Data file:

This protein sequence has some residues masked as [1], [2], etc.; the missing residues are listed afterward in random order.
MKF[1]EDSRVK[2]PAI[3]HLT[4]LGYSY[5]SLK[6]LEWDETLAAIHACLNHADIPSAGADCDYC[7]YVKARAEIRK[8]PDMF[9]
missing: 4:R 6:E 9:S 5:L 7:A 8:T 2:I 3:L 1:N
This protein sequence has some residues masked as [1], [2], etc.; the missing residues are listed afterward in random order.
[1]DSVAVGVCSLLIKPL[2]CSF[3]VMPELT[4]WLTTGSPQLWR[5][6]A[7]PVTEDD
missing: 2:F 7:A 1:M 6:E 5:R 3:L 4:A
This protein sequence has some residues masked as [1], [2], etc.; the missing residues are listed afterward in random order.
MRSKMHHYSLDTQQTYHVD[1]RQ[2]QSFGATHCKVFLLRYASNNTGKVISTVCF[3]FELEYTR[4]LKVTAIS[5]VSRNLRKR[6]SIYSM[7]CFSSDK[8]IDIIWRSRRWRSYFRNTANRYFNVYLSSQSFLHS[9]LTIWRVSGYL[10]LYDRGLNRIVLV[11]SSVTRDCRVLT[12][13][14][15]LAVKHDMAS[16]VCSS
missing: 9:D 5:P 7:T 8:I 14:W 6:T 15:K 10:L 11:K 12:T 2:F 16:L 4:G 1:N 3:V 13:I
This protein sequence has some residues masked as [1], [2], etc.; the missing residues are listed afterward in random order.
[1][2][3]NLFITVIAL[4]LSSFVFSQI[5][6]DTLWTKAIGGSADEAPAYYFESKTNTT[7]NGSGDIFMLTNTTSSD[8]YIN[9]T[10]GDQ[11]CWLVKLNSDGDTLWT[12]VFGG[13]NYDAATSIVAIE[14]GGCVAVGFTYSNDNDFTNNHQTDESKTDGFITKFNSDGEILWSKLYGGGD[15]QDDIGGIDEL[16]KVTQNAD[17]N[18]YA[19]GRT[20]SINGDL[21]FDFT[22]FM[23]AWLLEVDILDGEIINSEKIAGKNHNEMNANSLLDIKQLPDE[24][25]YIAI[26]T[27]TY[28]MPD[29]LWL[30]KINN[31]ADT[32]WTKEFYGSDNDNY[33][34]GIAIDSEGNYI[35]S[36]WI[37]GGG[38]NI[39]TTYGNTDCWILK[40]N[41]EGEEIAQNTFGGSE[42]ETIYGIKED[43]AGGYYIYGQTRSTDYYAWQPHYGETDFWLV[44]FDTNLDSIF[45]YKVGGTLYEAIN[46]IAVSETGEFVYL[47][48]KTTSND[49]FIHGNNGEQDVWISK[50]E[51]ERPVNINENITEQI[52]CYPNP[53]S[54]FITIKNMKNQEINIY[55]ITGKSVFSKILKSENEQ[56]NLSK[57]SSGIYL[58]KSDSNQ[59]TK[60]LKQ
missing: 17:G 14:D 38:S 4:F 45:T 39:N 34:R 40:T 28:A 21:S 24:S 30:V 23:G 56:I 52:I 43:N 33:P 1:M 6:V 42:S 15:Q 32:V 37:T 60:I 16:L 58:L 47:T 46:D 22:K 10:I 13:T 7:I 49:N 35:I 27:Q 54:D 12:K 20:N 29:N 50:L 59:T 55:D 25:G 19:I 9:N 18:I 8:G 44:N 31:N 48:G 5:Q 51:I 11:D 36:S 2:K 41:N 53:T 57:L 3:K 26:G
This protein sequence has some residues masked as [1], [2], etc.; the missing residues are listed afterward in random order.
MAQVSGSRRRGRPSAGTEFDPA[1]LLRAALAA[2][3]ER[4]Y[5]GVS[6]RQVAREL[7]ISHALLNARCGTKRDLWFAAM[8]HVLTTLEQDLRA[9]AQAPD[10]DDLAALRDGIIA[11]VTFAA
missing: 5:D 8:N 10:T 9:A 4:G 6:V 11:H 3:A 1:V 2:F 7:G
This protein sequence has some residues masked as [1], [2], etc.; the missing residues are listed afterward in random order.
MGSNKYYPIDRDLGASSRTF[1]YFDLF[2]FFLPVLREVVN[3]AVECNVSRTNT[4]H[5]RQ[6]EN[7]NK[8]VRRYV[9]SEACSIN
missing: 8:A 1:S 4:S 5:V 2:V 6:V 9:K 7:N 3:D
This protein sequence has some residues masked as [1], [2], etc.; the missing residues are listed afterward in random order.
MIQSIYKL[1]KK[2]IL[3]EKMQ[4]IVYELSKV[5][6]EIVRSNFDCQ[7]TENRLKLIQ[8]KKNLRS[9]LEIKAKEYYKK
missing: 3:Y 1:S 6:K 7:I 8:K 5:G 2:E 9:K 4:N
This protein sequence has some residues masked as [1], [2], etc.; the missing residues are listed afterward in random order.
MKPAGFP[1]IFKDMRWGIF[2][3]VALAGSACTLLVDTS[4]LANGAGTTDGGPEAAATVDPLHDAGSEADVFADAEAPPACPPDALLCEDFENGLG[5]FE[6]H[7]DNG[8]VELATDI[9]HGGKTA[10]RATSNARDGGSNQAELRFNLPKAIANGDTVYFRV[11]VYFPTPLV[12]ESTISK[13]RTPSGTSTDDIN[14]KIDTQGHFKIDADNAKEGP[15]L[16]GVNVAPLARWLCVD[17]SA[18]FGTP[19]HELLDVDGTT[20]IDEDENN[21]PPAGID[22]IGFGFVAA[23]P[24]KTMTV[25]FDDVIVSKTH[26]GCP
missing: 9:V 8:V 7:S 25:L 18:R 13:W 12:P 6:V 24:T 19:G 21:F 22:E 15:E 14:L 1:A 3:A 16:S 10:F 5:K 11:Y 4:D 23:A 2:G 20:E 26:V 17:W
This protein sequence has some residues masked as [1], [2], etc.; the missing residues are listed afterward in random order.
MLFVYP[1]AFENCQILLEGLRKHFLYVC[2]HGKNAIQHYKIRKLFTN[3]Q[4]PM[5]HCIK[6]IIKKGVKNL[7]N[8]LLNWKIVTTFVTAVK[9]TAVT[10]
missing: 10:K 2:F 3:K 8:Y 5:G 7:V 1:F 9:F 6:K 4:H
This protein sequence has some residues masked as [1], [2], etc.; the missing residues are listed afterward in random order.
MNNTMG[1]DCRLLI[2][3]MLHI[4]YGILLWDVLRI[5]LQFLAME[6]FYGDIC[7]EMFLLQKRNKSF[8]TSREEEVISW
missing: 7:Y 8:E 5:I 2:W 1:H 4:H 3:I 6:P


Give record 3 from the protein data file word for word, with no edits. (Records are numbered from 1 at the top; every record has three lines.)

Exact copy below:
This protein sequence has some residues masked as [1], [2], etc.; the missing residues are listed afterward in random order.
MRSKMHHYSLDTQQTYHVD[1]RQ[2]QSFGATHCKVFLLRYASNNTGKVISTVCF[3]FELEYTR[4]LKVTAIS[5]VSRNLRKR[6]SIYSM[7]CFSSDK[8]IDIIWRSRRWRSYFRNTANRYFNVYLSSQSFLHS[9]LTIWRVSGYL[10]LYDRGLNRIVLV[11]SSVTRDCRVLT[12][13][14][15]LAVKHDMAS[16]VCSS
missing: 9:D 5:P 7:T 8:I 14:W 6:T 15:K 10:L 11:K 12:T 2:F 16:L 4:G 1:N 3:V 13:I